JENNY: In fact, everything we use, from technological devices to shampoo to antiviral drugs to cement, benefits from this kind of research capability.

CHAKOUMAKOS: The reactor produces a broad spectrum of neutron energies or wavelengths. And we can shift that spectrum to say longer wavelengths by what we say moderating the neutron energies. So, we do that by putting in what's called a moderator, a cold source, near the reactor core. And the neutrons that bounce around in that moderator then lose energy and shift the spectrum of energy to longer wavelengths or lower energies. And for some types of instrumentation, or measurements, longer wavelengths are more advantageous, particularly things studied like long, large-scale structures, like polymers, plastics, surfactants, are better studied with longer wavelengths, also proteins.




MORGAN: HFIR is one of the U.S. Department of Energy’s Office of Science user facilities, which give scientists from around the globe access to cutting-edge research tools.

JENNY: Each year, HFIR welcomes hundreds of scientists and engineers from academia, industry and other government laboratories who use the reactor for their research.


MORGAN: Collin Broholm is one of those visitors. He’s a professor of physics and astronomy at Johns Hopkins University.


JENNY: Collin and his colleagues have used HFIR several times over the years. His first experiment at the facility was in 1995 and resulted in frustration – but not the kind you may think.


BROHOLM: We’ve been interested in something that we call the frustrated magnet. And maybe it's best to understand the counterpart, which is a material that is magnetic, and where the interactions between the atomic-scale magnetic moments that form actually can happily arrange themselves in a condition that is, that is energetically favorable. But then there's some materials actually where this is not the case. And so there are magnetic atoms in these materials. And they do interact. But because of the geometry of the material, it's not possible to achieve a sort of energetically favorable state.


And I can give you an example, if I have three, three magnetic atoms sitting on the vertices of a triangle, and they all would like to be anti-parallel to the nearest neighbors, then I can't really do that, because once two of them had decided to be anti-parallel, then then the third one has either violate the condition with respect to one or the other side. And so we call it frustration. And there are all sorts of interesting parallels to human experience.


MORGAN: Collin had been conducting experiments on these types of materials at a nearby research reactor in Maryland, when he ran into some additional roadblocks.


BROHOLM: We were looking at materials over the years that are frustrated to try to understand what we call collective physics because it has to do with many, many, many electronic degrees of freedom into plane. And particularly, there was a problem we had with one of these materials, which was vanadium oxide. So it's a fairly, in principle fairly simple material. But there was some aspects of it, we just couldn't really fully resolve using the local instrumentation. And so we went to Oak Ridge. And that was my first experiment there. And I was very impressed by the, like the quality of the data that actually could come out from that.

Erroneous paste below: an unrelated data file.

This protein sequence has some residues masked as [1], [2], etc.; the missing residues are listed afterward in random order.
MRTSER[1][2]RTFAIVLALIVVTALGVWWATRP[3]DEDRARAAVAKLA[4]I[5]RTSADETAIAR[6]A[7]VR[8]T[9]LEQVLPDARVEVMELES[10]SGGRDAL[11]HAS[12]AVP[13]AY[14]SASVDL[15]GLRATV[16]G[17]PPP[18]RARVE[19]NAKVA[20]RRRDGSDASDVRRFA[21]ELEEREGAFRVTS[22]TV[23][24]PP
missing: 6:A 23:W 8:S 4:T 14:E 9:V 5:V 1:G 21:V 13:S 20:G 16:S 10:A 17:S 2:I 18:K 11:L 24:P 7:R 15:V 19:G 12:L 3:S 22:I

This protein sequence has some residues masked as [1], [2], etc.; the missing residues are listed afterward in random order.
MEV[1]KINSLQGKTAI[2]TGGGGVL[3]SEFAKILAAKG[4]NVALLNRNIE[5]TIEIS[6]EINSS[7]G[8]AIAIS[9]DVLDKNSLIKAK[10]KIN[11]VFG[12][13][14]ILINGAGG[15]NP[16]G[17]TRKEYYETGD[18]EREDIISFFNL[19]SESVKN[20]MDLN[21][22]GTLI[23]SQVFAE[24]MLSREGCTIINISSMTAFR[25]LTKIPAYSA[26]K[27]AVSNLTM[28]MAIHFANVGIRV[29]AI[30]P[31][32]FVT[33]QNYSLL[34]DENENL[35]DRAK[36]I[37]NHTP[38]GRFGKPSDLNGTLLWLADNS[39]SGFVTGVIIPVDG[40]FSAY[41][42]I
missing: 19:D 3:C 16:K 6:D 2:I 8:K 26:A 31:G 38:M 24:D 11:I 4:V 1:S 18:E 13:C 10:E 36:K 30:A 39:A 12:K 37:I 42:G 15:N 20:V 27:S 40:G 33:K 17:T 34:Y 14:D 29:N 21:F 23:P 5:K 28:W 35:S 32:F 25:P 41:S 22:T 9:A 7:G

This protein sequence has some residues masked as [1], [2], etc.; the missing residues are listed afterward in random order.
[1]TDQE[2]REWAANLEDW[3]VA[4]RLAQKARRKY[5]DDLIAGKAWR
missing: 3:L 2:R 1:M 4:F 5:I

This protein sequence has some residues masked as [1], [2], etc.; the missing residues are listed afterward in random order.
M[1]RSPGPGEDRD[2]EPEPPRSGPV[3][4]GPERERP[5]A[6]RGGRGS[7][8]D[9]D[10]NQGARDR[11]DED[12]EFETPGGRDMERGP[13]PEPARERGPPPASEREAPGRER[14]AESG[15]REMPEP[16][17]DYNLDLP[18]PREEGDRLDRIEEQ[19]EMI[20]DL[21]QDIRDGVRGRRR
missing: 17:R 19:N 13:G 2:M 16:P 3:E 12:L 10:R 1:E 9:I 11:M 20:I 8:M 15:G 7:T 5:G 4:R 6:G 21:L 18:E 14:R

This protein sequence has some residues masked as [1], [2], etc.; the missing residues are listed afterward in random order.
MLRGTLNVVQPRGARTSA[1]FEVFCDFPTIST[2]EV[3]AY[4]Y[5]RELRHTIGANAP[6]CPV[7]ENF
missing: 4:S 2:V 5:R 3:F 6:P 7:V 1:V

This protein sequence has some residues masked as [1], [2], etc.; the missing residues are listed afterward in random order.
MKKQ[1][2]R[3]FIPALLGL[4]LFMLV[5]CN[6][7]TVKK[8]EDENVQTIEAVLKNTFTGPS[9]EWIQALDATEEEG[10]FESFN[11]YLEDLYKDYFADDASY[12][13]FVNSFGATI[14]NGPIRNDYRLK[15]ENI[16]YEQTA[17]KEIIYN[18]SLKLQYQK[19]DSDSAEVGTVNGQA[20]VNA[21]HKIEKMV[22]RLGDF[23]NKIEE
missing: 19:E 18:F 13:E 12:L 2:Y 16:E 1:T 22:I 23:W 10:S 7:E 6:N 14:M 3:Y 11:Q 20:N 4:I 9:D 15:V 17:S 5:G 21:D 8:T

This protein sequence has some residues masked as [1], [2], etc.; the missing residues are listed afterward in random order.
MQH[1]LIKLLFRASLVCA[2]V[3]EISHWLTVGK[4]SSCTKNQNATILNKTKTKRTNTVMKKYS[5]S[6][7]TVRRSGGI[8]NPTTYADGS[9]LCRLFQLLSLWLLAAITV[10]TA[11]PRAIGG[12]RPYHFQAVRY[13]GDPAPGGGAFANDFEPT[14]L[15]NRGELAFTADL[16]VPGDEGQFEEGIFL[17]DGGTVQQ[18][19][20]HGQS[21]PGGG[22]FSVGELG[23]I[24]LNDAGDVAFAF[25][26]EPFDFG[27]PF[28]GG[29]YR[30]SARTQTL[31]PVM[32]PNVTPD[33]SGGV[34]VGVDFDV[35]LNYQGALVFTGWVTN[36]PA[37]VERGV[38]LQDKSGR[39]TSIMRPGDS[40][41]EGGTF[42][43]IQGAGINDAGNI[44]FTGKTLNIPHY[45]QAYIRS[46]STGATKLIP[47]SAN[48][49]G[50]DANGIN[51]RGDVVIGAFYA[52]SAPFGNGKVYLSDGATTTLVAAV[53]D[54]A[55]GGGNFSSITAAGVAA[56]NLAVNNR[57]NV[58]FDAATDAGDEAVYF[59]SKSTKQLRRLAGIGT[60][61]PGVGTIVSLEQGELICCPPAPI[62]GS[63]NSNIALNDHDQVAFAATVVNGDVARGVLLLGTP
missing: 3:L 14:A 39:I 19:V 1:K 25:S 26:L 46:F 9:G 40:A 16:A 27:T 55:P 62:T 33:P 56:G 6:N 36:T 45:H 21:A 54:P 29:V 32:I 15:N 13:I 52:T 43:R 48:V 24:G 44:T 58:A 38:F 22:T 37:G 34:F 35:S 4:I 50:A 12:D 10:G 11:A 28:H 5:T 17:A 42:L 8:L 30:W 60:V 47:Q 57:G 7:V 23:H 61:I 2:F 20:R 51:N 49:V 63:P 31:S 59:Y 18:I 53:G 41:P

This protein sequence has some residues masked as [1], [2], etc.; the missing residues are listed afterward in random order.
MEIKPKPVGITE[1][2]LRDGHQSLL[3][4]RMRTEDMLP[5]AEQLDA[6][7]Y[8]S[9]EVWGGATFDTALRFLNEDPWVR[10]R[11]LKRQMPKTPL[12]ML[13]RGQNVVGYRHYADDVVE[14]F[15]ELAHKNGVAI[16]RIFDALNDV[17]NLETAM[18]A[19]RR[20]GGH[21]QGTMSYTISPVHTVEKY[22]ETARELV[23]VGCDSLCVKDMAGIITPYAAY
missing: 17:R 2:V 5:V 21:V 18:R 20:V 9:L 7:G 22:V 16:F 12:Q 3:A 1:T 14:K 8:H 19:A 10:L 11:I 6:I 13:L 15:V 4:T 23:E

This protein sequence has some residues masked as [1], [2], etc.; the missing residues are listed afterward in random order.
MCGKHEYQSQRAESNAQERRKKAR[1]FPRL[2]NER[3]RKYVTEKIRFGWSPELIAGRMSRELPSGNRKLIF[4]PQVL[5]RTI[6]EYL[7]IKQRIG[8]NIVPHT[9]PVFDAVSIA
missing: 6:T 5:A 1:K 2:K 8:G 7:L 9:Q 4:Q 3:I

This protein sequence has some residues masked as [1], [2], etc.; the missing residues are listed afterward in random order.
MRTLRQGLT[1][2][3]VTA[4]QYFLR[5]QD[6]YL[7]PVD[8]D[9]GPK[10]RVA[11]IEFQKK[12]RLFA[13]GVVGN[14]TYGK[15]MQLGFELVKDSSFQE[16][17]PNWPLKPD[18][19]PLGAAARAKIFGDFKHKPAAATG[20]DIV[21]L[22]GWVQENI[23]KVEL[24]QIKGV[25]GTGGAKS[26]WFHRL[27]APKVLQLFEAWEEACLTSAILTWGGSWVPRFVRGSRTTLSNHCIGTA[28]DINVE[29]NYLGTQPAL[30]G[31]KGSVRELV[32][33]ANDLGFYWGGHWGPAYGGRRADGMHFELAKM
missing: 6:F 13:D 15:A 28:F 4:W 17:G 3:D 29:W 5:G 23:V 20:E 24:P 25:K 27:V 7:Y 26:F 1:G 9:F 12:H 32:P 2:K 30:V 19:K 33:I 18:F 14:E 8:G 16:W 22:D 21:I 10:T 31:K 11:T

MORGAN: To help develop the next generation of neutron scattering users like Collin, ORNL also gives graduate students the opportunity to use the facility to learn about using neutrons in their research through the National School on Neutron and X-ray Scattering.


JENNY: The program began in 1998 and has been jointly hosted by ORNL and Argonne National Laboratory since 2008. Students spend a week at ORNL conducting neutron scattering experiments at HFIR and the Spallation Neutron Source, and then they travel to Argonne for time at the Advanced Photon Source, another DOE user facility.


MORGAN: Bryan Chakoumakos has been involved in the school for years and served as the local director for a decade.


CHAKOUMAKOS: It's our biggest outreach effort. We would take in about 60 graduate students from across the U.S., and now includes Canada, every year, to train them in all types of neutron scattering methodology, both theory and practice, with hands on demonstration experiments. And it's a pretty novel thing. There are other places in the world where they do this, and it's quite effective way to train the next generation of users. And what you'll find is that a lot of our staff actually went through NXS school in years past. So it really does create a new generation and a better in-depth understanding, not just to complete your thesis, but usually those people come back as users of our facility or end up as faculty, and then their students come and use the facility. So, it has a lot of value, and it is really proven successful.




JENNY: As you’ve heard, HFIR is incredibly versatile, but did you know that it can also help solve murder mysteries?


MORGAN: I bet you didn’t see that one coming, did you? Just how could a nuclear reactor possibly be used for forensics?


JENNY: Well, the answer is neutron activation analysis -- which is an extremely sensitive technique used to determine the existence and quantities of major, minor and trace elements in a sample material.


MORGAN: Here’s Brian Weston.


WESTON: We can insert capsules into the core, we have a pneumatic tube, so you can do it during operation. So, you just put materials in the core. And when they come out, they generate a spectrum. And you can read that and see, okay, what elements are in here. And there are about 65 different elements you can see that way. And depending on the element from parts per million or billion, or in some cases, parts per trillion, really tiny amounts you can see.